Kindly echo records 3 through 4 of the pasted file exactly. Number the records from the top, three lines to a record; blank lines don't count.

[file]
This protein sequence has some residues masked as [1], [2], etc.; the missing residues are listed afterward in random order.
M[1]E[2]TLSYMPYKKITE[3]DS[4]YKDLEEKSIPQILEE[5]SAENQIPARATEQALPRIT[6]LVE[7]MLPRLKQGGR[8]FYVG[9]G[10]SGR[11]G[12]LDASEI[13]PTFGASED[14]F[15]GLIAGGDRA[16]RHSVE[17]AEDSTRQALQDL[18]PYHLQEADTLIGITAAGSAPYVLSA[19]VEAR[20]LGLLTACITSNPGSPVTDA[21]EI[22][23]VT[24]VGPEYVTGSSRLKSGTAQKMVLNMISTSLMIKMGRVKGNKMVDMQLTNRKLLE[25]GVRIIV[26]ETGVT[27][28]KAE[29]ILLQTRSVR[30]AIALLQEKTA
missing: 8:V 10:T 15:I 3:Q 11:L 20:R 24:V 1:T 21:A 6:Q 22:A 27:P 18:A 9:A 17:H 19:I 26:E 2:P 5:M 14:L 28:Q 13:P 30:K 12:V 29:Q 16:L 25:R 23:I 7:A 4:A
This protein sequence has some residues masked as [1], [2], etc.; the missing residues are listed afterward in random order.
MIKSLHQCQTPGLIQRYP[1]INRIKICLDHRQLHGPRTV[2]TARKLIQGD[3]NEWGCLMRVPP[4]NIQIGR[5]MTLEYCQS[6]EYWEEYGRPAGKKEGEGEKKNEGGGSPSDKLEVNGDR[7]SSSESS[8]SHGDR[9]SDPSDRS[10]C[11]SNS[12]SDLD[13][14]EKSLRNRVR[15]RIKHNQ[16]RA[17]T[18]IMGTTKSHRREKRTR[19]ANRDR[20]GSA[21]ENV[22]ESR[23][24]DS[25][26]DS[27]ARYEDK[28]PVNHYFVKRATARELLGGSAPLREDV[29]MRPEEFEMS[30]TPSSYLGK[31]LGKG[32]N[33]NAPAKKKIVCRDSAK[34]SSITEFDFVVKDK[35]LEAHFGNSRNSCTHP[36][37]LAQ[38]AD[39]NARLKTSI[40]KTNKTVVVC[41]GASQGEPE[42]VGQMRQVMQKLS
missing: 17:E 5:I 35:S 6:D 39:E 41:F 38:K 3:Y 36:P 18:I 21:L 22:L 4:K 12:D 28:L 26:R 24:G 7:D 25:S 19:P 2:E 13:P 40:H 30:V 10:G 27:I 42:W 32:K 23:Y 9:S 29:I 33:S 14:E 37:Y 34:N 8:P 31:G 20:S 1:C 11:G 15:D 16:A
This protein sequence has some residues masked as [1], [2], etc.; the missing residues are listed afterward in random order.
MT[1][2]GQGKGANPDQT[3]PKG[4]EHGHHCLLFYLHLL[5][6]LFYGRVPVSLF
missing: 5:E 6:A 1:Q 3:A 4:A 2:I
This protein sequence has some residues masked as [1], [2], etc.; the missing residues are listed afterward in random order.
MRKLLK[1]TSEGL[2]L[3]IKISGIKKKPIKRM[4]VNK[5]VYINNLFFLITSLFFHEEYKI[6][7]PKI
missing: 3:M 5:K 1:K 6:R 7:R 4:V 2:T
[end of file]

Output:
This protein sequence has some residues masked as [1], [2], etc.; the missing residues are listed afterward in random order.
MT[1][2]GQGKGANPDQT[3]PKG[4]EHGHHCLLFYLHLL[5][6]LFYGRVPVSLF
missing: 5:E 6:A 1:Q 3:A 4:A 2:I
This protein sequence has some residues masked as [1], [2], etc.; the missing residues are listed afterward in random order.
MRKLLK[1]TSEGL[2]L[3]IKISGIKKKPIKRM[4]VNK[5]VYINNLFFLITSLFFHEEYKI[6][7]PKI
missing: 3:M 5:K 1:K 6:R 7:R 4:V 2:T